Just in: Death of a great baroque leader

Just in: Death of a great baroque leader


norman lebrecht

July 15, 2015

We have just received this message from the Italian ensemble Il Complesso Barocco, founded by the American harpsichordist and conductor, Alan Curtis. 

Today, in his beloved Florence, Alan Curtis died suddenly, cut off in the midst of his ongoing work as both conductor and musicologist. Alan was one of the legendary musicologists responsible for the revival of interest in Early Music.

His orchestra, Il Complesso Barocco, which he led since its creation in 1977, was one of the first and best known groups to play the rediscovered music of Monteverdi, Cavalli, Handel, and many others. His scholarship and conducting helped lead to the revival of international interest in and enthusiasm for this music, and his many performances and recordings only added to the revival of public enthusiasm.

He will be deeply mourned by generations of musicians who have profited from this work and will be profoundly missed by the many musicians and music-lovers who came to respect, admire, and love him over the decades of his work.

Alan was 81. our sympathies to his family and many friends.

alan curtis


  • Joyce DiDonato says:

    It bears repeating: I’ve never known anyone to unabashedly and infectiously LOVE music as much as Alan did. He was a Titan in bringing an avalanche of “unknown” music to modern times, and our musical world is all the better for it. Rest in peace, Alan.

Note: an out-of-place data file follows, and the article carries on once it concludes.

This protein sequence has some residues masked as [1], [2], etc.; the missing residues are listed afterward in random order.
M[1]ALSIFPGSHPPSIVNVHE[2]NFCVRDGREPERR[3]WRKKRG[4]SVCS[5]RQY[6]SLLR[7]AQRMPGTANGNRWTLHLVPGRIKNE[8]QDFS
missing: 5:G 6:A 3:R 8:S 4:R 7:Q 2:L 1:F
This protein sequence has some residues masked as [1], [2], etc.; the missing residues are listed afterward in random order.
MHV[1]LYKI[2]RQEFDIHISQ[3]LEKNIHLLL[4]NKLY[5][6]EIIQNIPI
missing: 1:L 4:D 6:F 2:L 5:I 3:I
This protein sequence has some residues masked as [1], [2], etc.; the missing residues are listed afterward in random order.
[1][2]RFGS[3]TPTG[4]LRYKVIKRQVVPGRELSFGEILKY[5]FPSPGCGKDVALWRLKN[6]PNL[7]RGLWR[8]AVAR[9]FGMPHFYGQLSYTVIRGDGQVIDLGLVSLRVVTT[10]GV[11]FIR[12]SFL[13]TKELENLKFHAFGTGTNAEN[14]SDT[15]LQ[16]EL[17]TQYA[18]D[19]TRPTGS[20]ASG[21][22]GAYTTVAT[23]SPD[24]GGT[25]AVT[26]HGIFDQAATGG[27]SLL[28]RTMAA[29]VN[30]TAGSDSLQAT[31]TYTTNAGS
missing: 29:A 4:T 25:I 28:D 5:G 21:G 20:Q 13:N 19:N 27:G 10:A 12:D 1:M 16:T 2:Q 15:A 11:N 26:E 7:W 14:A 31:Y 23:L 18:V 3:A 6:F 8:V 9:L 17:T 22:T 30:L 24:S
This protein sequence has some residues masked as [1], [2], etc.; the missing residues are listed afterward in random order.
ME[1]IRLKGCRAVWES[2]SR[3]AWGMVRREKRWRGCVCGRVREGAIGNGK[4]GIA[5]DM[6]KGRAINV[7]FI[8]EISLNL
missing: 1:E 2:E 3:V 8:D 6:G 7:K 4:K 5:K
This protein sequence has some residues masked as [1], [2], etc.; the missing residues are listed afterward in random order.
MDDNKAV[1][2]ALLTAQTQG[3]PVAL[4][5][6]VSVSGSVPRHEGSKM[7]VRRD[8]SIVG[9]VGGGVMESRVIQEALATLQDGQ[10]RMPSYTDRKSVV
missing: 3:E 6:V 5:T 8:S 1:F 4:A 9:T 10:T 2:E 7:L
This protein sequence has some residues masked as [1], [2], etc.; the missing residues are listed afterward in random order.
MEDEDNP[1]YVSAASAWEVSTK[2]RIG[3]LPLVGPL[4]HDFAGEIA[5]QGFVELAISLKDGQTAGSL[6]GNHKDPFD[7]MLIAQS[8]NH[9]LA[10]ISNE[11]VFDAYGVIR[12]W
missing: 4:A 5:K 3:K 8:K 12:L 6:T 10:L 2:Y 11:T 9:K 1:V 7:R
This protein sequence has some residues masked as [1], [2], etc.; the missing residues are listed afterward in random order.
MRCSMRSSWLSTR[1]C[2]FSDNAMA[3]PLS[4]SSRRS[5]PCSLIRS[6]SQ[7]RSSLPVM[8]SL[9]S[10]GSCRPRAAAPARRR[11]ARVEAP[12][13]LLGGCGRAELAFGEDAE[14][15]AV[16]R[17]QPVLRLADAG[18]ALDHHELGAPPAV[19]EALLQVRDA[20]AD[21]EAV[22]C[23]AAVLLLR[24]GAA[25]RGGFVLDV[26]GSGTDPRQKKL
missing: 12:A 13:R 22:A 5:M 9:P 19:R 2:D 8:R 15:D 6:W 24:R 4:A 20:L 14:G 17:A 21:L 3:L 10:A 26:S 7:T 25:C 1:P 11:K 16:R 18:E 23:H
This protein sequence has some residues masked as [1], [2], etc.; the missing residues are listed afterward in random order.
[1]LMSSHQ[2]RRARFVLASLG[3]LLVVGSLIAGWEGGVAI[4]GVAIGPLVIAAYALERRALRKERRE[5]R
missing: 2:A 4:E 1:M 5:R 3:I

• Richard Cumming-Bruce says:

      The Ariodante that Joyce did with Alan Curtis at The Barbican stands forever in my memory as one of the most riveting and thrilling evenings of Baroque opera that I’ve ever attended, and ever will attend.

  • Jory Vinikour says:

    Although 81 is a respectable age, it is so hard to imagine that an iconic figure like this can disappear. Rest in peace…

  • Jonathan Cable says:

    I’m so sorry to hear this. I first met Alan in the 1970s. He was a pioneer and gave everything he did his all. RIP …

  • DrDave says:

    I would like to add that Alan was also a harpsichordist and teacher. Alan influenced generations of performers and musicologists through his seminars, editions, workshops and festivals, and as a harpsichordist performed for decades, and made many important recordings not only as a soloist but also as a continuo player.

  • Mahan Esfahani says:

    Gave me my first big break. I will never forget Alan. Feeling a lot of love for this great man right now!

  • Kathleen McIntosh says:

    What a shock! Such a vibrant and gifted personality, and such a wonderful human being! He will be missed!

  • Ron Epstein says:

    As a teacher, Alan was kind, inspired, generous and open. What a loss.

  • Rosalind Halton says:

    Beginning with his Le Pupitre edition that introduced Louis Couperin to us in the 20th century- Many thanks to a great musical pioneer.

  • Elaine Thornburgh says:

    Alan was my first and most memorable harpsichord teacher. He imbued his music with such a feeling for gesture and phrasing and was able to impart it to all who worked with him. Those 2 1/2 years of study profoundly affected my choice to pursue harpsichord as a career and my 20 years of teaching harpsichord at Stanford. Eternal gratitude for all the beauty you gave the world!

  • marguerite foxon says:

    What a shock. He exemplifies the very best in baroque music, for me

  • Ks. Cristopher Robson says:

    A sad loss indeed, but what a wonderful long career he had. I never sang for him except at an audition for Baba the Turk (Rake’s Progress) in the mid 80’s – he gave me the job (for La Fenice) but then a few months later something happened and he was pushed out of the production, and the new conductor dropped me and engaged a woman before my contract had been finalised.